By Rico Craig
The eyes we have taken are looking at this body; the brain remembers another body, 17 years in the past; in the suburbs of Houston, at an elementary school. Fading winter light, boys yelling, the last few minutes of an intense game of stones. Two groups of boys on either side of a playground. Fear as he stands to throw. Across the playground a head is peeking out from behind wooden play equipment. A target. He feels the sharp-edged stone leaving his hand. His eyes follow the flawless arc. The perfect curve that is never going to deviate, never going to miss. His stone curving through the air, magically – better than Clemens, better than anyone, dipping around the treated wood like a textbook breaking ball. The head disappearing. Silence for a collection of instants, enough to know.
To see the image it is necessary to go to the scene. Possible, all the soldiers were wearing helmets equipped with digital sound and image recording devices. Images exist if one is willing to become the eyes, the brain behind the eyes.
Dust in air, swirling, setting. Concrete walls pocked with bullet holes. Beams of light caught in the eddy and twist of fine particles. For a moment no voices, only the heartbeat of helicopter blades. A groan, throaty and mortally terrified, as a gagged body is dragged from the room.
This was unsurprising, this was expected. In many ways war is predictable, even this war.
A beam of light swings. Others follow, six in all. Footsteps cross a worn rug.
Helmets, goggles, black flack torso, stepping toward a still body. A shape in darkness. Beams of light converge in the dust.
Words, muffled. “Confirming target.”
The image from one camera cuts through the stirring beams. This is us, our eyes. We kneel beside a prone body. Beams of light illuminate the face. A blood and brain halo on the floor. A face. Dirt and blood. Bearded. Still as ancient stone. Carved young. Eyes open, staring. Dust beginning to settle on the moisture. Entrance wound, right side of cranium. No signs of life.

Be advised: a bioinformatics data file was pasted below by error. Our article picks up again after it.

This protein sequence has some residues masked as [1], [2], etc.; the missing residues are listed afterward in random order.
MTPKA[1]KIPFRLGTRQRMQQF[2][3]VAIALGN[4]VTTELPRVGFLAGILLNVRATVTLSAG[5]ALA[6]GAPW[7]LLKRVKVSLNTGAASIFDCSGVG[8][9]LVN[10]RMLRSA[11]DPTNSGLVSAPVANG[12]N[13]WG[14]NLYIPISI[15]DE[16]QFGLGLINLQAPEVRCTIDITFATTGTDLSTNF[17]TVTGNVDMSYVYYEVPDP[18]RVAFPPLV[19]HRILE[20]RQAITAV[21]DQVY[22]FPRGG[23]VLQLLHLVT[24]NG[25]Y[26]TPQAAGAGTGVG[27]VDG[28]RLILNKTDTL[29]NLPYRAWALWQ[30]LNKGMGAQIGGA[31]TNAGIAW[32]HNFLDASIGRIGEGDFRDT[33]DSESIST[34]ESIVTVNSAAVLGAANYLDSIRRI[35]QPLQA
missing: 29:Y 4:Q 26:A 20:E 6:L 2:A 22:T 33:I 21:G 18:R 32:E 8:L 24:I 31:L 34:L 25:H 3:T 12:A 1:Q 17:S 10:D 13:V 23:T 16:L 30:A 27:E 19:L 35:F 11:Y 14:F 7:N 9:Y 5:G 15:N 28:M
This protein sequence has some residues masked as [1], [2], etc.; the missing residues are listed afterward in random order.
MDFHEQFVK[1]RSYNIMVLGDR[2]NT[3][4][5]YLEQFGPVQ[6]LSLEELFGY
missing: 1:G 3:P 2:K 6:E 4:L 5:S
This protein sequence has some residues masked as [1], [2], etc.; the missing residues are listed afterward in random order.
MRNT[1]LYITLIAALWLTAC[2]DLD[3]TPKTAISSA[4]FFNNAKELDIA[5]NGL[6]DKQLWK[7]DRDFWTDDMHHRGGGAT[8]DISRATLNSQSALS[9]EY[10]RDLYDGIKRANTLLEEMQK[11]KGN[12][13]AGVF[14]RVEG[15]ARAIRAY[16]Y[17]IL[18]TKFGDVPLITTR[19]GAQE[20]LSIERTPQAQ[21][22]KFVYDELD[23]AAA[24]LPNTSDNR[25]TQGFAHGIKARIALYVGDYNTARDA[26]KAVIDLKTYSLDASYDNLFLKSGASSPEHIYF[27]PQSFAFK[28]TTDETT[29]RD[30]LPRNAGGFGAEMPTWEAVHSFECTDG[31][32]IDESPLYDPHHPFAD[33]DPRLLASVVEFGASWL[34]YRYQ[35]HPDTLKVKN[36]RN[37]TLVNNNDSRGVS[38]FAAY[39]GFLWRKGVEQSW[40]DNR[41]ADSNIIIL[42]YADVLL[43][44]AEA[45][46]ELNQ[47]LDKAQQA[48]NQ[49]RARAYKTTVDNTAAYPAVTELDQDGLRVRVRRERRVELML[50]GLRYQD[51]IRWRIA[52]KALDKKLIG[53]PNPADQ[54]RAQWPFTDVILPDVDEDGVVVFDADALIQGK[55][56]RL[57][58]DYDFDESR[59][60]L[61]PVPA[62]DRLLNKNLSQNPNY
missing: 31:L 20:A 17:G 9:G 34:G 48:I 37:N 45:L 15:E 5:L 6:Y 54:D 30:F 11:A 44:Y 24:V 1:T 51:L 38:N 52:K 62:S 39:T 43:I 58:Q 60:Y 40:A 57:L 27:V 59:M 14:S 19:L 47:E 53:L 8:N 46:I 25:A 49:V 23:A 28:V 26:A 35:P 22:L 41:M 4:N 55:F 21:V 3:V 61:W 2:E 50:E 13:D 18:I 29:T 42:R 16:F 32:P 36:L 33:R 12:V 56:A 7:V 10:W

Voices yelling, but his mind is calm. He doesn’t want to wish the stone back into his hand. A boy, Ken, steps from behind the play equipment, head tipped forward, staggering. A palm full of blood and what looks like a piece of gristle torn from bone.
He looks away from Ken down at his own empty hand and knows he wanted the rock to find a target. He stands and runs toward the injured boy. Blood is pulsing from what is left of Ken’s eye. Ken staggers away from the play-fortress and slumps to his knees in dirt and tufts of dry grass. Slowly, like a building, Ken topples to the side, rolls on his back in the dirt, blood coursing from his eye socket, his right leg thrashing. He arrives at Ken’s side, kneels, looks down, blood pools in the dirt.
Swirling grit continues to settle on skin. Droplets of blood are beginning to fester with dust particles. The standing figures breathe heavily. Our eyes drop forward, closer to the face, closer, until the face fills the entire frame. And closer, until skin must be touching skin. Our skin must be touching. So close facial features unravel into shapes and begin to dissolve into colours and shadows. This close our brain is lost in the haze of colours, and for a moment we are taken whole by the dusty face. Into the disappearing thoughts, our brains into the body we lean over, our brains beyond the dusty feel of his cheek against our lips, past the scent of blood that has pooled around his head. For moments we are deep in the shadows and shapes, past words.
Only moments. And the screen cuts to black.
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Stuff about me: I'm trying not to stray.
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